New Colors Can Transform your Garden
An exciting and inexpensive way to bring the “pop” back into your garden spaces is to add new colors to your existing color pallette for a nice dramatic change. Each winter we look forward to new and interesting color ideas for the upcoming year.
There have been new Petunia colors over the past couple of years that have quickly become a staple in many gardens, and one in particular, the eye-catching Sophistica Blue Morn, which was hailed by Better Homes & Gardens as a real show stopper. It’s a flower that is easy to plant and care for, that will add wonderful bright color to your garden spaces.
I also liked some other Petunia offerings a coupel of years ago, including the Rhythm and Blues, Supertunia Pretty Much Picasso , Famous Violet Picotee and the Shock Wave Denim Petunias. Be sure to take a look at the Tex Mex Hot Pink Geranium, which is one of the more heat-resistant Geraniums.
We’re always looking out for fun family garden projects — last season we wrote about a fun Fall project centered on planting bulbs for Spring. Now you and your whole family can start your herb and vegetable garden indoors! Yes, starting cool season seeds indoors is a great project for the whole family. Cool season herbs and vegetables can be started from seeds indoors over the next two weeks for plantig outside in April. Each member of the family can be in charge of two or three vegetables/herbs each, with an assigned space in the yard. Seeds you can grow indoors right now include lettuce, celeriac, spinach, arugula, endive, onions and leeks. A second project for next month can include planting peas, radishes, and carrots, which should be sown directly into the soil in mid-to-late March.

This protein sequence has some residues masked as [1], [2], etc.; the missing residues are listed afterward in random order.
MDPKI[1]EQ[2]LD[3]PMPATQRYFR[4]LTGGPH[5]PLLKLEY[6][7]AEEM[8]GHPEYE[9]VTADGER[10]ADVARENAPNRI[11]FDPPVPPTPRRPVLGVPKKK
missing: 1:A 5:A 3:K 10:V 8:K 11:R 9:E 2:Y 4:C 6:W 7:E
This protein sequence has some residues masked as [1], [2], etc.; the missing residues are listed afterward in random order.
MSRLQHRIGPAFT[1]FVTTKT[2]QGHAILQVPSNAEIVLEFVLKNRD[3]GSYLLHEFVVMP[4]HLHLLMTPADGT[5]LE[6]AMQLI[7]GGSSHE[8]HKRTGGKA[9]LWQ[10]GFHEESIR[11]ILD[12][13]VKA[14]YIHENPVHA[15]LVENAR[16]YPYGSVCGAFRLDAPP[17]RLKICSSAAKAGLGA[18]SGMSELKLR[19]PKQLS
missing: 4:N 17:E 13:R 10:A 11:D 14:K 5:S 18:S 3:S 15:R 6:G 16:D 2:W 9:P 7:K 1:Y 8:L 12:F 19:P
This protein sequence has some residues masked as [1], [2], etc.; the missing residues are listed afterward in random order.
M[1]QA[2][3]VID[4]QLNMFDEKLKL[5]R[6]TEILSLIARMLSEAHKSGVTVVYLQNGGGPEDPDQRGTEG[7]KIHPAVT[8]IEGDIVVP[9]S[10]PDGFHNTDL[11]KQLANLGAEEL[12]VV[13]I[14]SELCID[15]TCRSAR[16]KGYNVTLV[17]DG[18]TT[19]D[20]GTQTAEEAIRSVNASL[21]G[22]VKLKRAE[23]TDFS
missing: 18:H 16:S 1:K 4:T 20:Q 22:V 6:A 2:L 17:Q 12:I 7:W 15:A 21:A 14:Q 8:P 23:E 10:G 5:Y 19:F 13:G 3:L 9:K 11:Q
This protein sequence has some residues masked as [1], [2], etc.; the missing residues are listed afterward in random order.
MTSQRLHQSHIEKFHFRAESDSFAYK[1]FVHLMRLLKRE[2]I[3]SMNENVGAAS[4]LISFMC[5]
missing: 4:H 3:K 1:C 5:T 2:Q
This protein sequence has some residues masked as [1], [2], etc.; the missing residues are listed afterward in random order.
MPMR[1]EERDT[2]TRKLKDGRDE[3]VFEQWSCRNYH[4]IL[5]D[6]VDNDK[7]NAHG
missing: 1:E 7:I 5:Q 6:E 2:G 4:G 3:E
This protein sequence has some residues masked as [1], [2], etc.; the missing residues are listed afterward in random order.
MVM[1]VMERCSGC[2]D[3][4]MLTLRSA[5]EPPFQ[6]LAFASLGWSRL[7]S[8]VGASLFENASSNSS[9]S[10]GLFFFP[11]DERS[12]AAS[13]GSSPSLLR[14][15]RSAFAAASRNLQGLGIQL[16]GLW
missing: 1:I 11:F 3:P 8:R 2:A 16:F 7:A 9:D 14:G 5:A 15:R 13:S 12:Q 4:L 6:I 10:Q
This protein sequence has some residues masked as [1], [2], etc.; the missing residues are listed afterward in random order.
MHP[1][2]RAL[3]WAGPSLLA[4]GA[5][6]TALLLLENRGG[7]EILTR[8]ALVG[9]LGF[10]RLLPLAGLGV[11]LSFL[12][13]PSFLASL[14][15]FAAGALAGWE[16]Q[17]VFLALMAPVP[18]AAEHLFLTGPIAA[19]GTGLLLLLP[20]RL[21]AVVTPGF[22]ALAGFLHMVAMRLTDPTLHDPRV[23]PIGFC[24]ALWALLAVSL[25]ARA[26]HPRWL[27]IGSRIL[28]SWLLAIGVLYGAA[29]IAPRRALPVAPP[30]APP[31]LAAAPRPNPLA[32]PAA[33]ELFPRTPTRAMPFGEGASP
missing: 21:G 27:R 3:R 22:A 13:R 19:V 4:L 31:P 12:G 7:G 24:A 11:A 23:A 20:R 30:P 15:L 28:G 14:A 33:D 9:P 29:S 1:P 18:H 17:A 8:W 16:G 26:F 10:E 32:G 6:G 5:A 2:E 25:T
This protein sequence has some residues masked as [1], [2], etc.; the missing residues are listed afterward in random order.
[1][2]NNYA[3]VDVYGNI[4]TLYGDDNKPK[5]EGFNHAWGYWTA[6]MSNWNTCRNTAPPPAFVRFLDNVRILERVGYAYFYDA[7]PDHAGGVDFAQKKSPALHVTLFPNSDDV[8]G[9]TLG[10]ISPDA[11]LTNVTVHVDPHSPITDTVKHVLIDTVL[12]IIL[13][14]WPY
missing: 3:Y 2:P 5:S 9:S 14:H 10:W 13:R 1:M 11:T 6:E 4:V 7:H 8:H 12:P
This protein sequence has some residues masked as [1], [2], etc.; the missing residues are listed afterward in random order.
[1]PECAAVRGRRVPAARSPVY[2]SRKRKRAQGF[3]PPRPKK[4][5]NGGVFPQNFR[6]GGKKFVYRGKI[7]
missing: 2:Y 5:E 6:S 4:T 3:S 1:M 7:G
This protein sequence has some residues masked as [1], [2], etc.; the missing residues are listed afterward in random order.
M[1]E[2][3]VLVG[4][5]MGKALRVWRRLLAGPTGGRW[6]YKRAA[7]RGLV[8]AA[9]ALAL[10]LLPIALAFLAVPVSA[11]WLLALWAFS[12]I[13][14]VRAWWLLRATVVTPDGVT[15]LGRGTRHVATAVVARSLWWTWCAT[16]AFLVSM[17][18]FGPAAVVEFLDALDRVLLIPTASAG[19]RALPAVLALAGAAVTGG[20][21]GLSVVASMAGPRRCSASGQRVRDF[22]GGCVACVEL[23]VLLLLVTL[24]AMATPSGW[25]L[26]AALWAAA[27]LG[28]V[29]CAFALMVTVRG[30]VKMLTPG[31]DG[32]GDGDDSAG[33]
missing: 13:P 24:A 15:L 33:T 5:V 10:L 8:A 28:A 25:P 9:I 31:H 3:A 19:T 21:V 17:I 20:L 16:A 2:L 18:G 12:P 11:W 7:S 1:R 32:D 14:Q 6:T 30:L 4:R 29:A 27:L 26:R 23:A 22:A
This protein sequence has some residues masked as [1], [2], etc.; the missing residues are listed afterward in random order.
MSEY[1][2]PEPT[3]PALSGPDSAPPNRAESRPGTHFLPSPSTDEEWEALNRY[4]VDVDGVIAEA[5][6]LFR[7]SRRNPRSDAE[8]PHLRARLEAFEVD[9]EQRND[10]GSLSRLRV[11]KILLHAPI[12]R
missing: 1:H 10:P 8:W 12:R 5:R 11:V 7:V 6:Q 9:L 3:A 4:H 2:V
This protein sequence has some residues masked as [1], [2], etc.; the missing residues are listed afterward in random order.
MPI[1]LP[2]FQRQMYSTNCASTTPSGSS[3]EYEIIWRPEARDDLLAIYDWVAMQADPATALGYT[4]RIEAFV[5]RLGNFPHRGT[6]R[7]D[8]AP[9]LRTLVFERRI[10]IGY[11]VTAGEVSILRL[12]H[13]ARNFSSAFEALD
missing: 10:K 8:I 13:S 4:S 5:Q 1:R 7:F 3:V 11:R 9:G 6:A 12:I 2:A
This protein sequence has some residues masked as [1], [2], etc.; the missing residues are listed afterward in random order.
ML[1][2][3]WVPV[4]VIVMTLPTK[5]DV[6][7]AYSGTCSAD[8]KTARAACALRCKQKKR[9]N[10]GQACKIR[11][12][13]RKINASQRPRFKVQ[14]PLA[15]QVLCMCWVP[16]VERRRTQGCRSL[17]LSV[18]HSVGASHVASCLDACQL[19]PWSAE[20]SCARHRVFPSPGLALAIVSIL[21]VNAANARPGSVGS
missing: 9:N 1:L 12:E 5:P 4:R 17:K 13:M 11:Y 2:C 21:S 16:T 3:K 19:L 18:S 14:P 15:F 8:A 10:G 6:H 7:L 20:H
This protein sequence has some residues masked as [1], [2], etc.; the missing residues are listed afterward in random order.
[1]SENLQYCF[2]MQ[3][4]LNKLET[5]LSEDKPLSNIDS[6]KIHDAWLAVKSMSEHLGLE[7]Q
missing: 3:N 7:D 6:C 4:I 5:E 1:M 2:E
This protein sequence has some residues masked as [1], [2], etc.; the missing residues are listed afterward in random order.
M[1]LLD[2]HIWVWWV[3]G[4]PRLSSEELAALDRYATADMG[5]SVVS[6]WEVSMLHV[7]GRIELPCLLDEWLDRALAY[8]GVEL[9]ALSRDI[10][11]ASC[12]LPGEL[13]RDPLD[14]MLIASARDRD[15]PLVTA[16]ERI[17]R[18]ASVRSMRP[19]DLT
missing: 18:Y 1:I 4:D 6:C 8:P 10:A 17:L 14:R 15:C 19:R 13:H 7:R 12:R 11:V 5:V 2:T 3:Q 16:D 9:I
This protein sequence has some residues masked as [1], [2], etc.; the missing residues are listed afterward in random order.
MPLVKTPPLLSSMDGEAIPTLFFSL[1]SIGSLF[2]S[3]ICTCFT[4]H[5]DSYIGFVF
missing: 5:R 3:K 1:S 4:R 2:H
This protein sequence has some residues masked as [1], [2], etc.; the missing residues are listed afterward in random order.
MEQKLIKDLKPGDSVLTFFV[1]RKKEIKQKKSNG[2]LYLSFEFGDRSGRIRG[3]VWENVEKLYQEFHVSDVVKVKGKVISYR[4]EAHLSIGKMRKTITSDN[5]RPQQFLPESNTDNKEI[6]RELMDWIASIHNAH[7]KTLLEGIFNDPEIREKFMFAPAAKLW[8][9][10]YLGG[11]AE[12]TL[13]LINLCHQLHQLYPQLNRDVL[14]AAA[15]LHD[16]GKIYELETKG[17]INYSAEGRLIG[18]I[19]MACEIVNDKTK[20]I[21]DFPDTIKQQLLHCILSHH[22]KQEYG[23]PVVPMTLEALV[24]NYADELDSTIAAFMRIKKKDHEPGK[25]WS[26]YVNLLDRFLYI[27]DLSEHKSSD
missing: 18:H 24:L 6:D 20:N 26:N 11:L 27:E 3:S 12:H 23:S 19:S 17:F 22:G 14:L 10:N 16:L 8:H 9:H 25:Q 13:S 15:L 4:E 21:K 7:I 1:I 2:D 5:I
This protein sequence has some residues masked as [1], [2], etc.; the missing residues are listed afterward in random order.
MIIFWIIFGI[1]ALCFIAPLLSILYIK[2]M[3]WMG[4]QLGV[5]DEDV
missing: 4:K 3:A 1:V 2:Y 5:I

Don’t let the January thaw fool you. Winter is far from over even here in the Mid-Atlantic, but winter shouldn’t keep you from thinking about your garden. These warmer days that will soon become cold unpredictable days are great for planning; mulling over plant catalogs and books looking for new and unusual plants to add to your garden or even starting all over with a new Landscape Master Plan for your entire yard. A strong, well thought out design is critical to building a cohesive space that is a joy to use. Developing a Master Plan with the help of a skilled landscape design professional will make the project implementation easier, more comprehensive and enjoyable in the long run.
I often think of things like drainage, plant texture, succession of flower color, seasonal interest, hardscaping and water features.
Remember those bulbs you planted last fall? They may try to push through the surface during these warmer winter months. But don’t fret, as it gets cold again they will just go back into dormancy; awaiting the warmer days of spring. And since we are speaking of bulbs, now is a good time to order summer blooming bulbs. These are the ones that aren’t hardy to plant in the fall like Calla lilies, Canna lillies and Caladium. They should go in the ground when you can work the soil in Spring. However keep in mind, unfortunately in our zone 7, these bulbs need to be lifted in the fall and replanted every spring. The extra work is worth the effort as these types of bulbs can bring a flush of color after the spring blooming narcissus and tulips are done for the season.